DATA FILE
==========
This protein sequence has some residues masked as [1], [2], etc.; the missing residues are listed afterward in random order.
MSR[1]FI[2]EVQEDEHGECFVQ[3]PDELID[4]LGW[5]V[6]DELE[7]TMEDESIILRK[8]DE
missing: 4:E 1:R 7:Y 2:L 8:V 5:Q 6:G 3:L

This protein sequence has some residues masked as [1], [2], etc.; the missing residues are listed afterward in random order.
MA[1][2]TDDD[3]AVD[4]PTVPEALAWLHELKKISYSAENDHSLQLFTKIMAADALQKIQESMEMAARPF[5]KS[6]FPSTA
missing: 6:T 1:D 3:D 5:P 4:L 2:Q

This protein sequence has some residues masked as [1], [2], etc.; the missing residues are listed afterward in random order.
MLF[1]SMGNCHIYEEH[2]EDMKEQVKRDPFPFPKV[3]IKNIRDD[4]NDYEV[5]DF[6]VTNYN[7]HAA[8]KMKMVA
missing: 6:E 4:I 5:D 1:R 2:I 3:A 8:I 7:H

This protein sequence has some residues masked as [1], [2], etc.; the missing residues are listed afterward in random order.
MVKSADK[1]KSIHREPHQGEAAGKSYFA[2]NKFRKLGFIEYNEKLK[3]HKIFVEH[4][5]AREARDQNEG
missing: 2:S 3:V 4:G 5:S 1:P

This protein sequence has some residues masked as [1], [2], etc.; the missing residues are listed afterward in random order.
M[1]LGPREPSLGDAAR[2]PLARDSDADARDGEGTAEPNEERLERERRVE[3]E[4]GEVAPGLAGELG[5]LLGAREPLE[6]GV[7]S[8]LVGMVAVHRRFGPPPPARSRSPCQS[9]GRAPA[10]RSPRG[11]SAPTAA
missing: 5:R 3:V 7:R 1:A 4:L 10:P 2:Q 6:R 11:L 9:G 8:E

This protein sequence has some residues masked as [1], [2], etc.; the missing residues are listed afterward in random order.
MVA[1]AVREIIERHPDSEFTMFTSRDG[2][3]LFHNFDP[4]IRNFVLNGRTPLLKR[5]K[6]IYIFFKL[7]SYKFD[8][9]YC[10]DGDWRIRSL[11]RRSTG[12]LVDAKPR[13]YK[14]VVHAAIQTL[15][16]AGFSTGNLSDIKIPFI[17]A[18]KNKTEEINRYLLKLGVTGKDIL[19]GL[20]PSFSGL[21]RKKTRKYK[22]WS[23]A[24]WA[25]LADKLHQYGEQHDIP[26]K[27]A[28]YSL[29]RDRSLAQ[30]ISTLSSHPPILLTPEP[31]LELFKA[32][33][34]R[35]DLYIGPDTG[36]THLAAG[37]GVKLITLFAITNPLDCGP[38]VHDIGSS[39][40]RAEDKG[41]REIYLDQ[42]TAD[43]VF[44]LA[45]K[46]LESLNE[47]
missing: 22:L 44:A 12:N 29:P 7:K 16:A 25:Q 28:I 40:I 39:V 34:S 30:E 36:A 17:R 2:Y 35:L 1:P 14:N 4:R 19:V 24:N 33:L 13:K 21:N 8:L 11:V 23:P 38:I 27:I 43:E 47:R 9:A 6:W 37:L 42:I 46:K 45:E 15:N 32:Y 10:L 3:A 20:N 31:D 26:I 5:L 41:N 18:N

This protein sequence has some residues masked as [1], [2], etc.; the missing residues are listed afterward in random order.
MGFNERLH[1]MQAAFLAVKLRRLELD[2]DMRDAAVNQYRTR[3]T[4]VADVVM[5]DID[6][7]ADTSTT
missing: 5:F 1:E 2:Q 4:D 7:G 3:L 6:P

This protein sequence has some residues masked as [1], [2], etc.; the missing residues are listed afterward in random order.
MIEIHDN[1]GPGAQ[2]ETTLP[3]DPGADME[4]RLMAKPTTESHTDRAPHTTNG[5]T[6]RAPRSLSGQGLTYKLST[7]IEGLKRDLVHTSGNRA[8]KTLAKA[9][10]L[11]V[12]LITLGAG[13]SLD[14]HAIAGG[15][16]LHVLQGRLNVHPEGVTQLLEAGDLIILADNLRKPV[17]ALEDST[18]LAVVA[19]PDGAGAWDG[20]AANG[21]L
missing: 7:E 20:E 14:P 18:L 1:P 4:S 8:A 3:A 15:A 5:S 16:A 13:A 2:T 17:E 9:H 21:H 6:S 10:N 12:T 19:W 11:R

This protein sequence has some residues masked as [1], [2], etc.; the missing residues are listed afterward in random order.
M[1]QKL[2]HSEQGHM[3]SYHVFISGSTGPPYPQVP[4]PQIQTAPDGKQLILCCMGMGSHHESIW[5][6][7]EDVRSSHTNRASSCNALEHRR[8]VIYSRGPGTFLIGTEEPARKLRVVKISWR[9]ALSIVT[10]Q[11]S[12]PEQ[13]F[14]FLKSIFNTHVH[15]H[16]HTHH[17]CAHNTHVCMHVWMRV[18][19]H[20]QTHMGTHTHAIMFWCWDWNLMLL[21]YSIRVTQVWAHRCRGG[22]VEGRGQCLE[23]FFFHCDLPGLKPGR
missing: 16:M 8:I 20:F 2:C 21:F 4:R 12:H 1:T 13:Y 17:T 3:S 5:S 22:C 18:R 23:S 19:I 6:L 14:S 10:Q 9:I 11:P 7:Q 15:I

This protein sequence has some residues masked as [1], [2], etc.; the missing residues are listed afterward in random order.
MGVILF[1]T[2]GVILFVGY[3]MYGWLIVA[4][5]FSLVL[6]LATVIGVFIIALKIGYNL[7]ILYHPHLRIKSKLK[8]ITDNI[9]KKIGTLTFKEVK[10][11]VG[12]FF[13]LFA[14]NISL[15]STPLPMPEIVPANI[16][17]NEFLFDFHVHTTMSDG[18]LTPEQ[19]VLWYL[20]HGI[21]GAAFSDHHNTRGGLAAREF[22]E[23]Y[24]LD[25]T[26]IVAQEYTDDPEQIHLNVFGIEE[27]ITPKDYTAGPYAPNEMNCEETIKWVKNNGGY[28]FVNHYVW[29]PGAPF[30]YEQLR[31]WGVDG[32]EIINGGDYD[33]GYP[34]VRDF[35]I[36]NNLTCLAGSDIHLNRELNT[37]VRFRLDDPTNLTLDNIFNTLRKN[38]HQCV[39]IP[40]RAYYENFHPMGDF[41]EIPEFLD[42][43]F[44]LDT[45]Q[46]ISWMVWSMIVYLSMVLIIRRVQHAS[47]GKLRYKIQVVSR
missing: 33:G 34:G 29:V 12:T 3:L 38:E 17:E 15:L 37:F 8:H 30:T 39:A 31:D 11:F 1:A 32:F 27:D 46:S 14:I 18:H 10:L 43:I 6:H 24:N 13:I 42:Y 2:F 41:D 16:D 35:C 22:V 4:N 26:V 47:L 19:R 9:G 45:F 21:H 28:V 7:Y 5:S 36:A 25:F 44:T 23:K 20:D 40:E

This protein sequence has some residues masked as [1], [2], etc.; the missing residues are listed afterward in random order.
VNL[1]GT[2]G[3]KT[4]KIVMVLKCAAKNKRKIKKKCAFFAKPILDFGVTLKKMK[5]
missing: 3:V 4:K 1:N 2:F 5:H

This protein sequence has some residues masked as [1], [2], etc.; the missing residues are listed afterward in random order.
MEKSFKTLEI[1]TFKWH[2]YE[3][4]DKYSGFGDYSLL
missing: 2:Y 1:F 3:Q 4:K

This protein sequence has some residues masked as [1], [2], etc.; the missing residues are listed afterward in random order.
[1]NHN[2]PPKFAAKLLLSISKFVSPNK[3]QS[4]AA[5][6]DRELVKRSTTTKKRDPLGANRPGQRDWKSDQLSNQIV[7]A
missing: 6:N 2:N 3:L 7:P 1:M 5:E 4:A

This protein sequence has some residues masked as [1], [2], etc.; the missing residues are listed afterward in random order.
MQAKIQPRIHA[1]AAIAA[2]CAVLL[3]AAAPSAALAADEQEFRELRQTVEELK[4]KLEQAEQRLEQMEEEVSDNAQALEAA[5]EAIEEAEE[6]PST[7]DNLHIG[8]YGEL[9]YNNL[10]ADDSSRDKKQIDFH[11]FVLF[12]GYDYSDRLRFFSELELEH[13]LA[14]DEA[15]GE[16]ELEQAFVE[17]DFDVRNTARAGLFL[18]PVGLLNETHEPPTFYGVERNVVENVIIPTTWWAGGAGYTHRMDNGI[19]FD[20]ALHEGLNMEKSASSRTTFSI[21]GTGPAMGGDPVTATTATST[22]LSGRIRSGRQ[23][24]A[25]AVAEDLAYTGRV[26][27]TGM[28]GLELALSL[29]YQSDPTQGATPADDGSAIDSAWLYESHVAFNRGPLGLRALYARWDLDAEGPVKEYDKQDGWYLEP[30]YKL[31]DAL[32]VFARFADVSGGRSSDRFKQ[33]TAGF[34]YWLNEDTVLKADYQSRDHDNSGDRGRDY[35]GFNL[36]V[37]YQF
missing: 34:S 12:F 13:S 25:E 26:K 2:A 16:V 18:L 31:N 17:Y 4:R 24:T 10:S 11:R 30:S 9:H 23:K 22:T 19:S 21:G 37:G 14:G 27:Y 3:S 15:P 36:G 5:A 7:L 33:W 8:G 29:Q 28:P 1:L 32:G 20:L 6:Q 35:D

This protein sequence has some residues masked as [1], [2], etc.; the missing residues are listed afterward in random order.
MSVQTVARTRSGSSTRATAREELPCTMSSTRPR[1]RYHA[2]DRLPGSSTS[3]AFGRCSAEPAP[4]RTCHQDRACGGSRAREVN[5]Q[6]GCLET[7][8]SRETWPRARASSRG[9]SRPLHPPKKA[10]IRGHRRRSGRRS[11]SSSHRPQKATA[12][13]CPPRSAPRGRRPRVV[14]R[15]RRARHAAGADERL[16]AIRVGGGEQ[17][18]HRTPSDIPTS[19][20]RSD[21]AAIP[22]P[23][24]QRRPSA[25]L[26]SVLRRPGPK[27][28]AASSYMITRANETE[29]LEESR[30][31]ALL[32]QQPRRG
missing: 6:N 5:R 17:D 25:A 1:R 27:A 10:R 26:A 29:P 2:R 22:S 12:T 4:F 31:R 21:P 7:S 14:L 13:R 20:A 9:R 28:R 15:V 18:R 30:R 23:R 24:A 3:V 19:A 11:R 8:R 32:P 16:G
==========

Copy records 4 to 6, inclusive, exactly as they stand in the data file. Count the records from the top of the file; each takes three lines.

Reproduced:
This protein sequence has some residues masked as [1], [2], etc.; the missing residues are listed afterward in random order.
MVKSADK[1]KSIHREPHQGEAAGKSYFA[2]NKFRKLGFIEYNEKLK[3]HKIFVEH[4][5]AREARDQNEG
missing: 2:S 3:V 4:G 5:S 1:P

This protein sequence has some residues masked as [1], [2], etc.; the missing residues are listed afterward in random order.
M[1]LGPREPSLGDAAR[2]PLARDSDADARDGEGTAEPNEERLERERRVE[3]E[4]GEVAPGLAGELG[5]LLGAREPLE[6]GV[7]S[8]LVGMVAVHRRFGPPPPARSRSPCQS[9]GRAPA[10]RSPRG[11]SAPTAA
missing: 5:R 3:V 7:R 1:A 4:L 10:P 2:Q 6:R 11:L 9:G 8:E

This protein sequence has some residues masked as [1], [2], etc.; the missing residues are listed afterward in random order.
MVA[1]AVREIIERHPDSEFTMFTSRDG[2][3]LFHNFDP[4]IRNFVLNGRTPLLKR[5]K[6]IYIFFKL[7]SYKFD[8][9]YC[10]DGDWRIRSL[11]RRSTG[12]LVDAKPR[13]YK[14]VVHAAIQTL[15][16]AGFSTGNLSDIKIPFI[17]A[18]KNKTEEINRYLLKLGVTGKDIL[19]GL[20]PSFSGL[21]RKKTRKYK[22]WS[23]A[24]WA[25]LADKLHQYGEQHDIP[26]K[27]A[28]YSL[29]RDRSLAQ[30]ISTLSSHPPILLTPEP[31]LELFKA[32][33][34]R[35]DLYIGPDTG[36]THLAAG[37]GVKLITLFAITNPLDCGP[38]VHDIGSS[39][40]RAEDKG[41]REIYLDQ[42]TAD[43]VF[44]LA[45]K[46]LESLNE[47]
missing: 22:L 44:A 12:N 29:P 7:K 16:A 25:Q 28:I 40:I 39:V 34:S 30:E 36:A 17:R 2:Y 35:L 1:P 14:N 4:R 19:V 24:N 33:L 13:K 21:N 8:L 11:V 23:P 38:I 27:I 43:E 47:R 9:A 6:W 37:L 42:I 46:K 45:E 15:N 32:Y 10:L 3:A 20:N 31:D 26:I 5:L 41:N 18:N